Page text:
returns the index of the last element in the actual array parameter. The Slice function was introduced in Delphi 2. Use Slice for passing variablesized "open" arrays to certain functions, e.g., mean, sum, SumInt, MaxValue, MaxIntValue, etc. in Borland math unit, or userwritten routines. Simple Slice Example: CONST Example defining open array function, dynamic allocation of array, and Slice: // Calculate median intensity of RGB array The above RGBMedian function is called by the following: RowLast := BitmapIn.Scanline[j1]; An Open Array function called by the above example: FUNCTION MedianInteger (x: ARRAY OF INTEGER):
INTEGER; 
C10. Passing Multidimensional Arrays as Parameters  Borland's TI 1477D 
C11. How to use array of const  Borland TI 582D 
C12. Dynamic Arrays? A Class Wrapper for TList  Delphi Informant article, Feb. 1997, pp. 5865. 
C13. Linked Lists  When the Data is Too Dynamic for Arrays  Delphi Informant article, May 1998, pp. 6467.
Source code is www.informant.com/libs/delphi/3x/DI9805RS.ZIP 
C14. Dynamic array of TPoints to draw a polygon  See Borland's FAQ 919D 
C15. Initialization of twodimensional array  CONST A: ARRAY[1..2, 1..3] OF INTEGER = ( (1,2,3), (4,5,6)); Also see: Joselito G. Real UseNet Post about "Initializing ndimensional arraytype constants or static arrays"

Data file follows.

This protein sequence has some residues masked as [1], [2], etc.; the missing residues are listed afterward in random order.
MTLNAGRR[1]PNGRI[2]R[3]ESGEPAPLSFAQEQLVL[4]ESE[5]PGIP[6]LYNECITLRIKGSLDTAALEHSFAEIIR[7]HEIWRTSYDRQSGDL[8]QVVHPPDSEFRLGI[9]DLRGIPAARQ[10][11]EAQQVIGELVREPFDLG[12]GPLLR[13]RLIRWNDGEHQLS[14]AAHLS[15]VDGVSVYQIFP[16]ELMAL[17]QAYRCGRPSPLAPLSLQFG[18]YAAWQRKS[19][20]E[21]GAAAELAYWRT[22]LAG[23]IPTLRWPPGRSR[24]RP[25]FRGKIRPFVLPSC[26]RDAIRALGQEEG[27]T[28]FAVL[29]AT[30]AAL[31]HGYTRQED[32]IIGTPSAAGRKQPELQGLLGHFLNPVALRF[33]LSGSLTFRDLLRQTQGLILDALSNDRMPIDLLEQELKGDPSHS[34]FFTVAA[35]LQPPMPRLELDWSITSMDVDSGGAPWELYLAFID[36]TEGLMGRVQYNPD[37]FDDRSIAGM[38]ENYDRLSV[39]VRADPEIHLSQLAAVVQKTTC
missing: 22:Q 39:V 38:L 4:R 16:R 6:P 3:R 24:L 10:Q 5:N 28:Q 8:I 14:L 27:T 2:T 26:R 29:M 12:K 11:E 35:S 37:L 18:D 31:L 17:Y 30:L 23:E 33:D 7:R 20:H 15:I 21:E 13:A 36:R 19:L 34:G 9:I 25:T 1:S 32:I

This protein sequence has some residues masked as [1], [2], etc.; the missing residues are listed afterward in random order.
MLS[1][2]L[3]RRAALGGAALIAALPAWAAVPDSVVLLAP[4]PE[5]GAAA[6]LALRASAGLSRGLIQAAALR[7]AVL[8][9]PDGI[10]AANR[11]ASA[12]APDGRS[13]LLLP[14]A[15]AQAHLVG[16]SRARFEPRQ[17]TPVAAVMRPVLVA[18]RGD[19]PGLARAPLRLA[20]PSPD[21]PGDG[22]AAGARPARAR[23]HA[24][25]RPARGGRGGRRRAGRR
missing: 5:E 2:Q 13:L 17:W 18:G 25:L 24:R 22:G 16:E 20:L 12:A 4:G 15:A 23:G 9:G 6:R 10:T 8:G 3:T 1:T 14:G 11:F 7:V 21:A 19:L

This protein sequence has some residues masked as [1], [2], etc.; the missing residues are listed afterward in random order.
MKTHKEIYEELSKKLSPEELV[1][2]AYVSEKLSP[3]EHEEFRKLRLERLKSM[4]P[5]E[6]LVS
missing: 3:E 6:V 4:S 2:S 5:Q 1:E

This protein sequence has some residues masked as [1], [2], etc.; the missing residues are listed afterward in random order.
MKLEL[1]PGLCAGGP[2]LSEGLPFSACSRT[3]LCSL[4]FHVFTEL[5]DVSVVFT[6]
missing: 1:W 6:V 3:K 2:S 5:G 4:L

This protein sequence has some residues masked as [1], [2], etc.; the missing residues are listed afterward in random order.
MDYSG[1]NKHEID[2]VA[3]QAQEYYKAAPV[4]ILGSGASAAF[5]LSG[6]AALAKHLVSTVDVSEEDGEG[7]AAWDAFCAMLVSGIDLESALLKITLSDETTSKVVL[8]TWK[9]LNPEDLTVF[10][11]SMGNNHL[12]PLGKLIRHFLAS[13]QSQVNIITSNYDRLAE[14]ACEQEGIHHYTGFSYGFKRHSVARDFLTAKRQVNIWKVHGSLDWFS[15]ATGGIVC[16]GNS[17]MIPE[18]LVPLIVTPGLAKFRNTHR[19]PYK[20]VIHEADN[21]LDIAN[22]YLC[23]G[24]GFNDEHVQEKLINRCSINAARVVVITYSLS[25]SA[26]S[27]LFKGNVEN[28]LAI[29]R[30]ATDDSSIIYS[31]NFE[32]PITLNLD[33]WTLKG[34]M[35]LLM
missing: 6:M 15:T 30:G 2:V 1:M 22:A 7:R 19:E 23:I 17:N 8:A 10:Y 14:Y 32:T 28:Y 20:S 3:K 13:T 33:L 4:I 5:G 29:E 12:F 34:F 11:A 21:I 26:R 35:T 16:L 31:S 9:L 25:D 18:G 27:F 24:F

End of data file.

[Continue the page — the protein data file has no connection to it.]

C16. Pointer Math  Subject: Re: Pointer Math From: Earl F. Glynn Date: Thursday, February 19, 1998 10:09 PM Newsgroups: borland.public.delphi.winapi ... In Delphi 2/3, if p is a pointer, you can always do something like this: p := Pointer(INTEGER(p) + 8); If p were a ^INTEGER before the above statement, it will point to "p+8" afterwards. For Delphi 1, see Borland's  TI 926D "How to do pointer arithmetic in Delphi"  TI 1542D, "A better way to do pointer arithmetic" 
C17. Numeric Edit Box  The NumEdit component is an edit box that only accepts valid numeric values either from the keyboard or through code. Download from Delphi Super Page: http://delphi.icm.edu.pl/ftp/d10free/numedit.zip 
C18. Numeric panel  JeanYves Quéinec's NumPanel demo program. Numpanel is a program sample (not a component) for "mouse only" numeric matrix input. It's very easy to use and simple to code. Two separate zip files contain the program (Numpanel.zip), and the text (Numpaneldoc.zip) in Html format with 3 images. 
Updated
05 Dec 2005
since
1 Nov 1998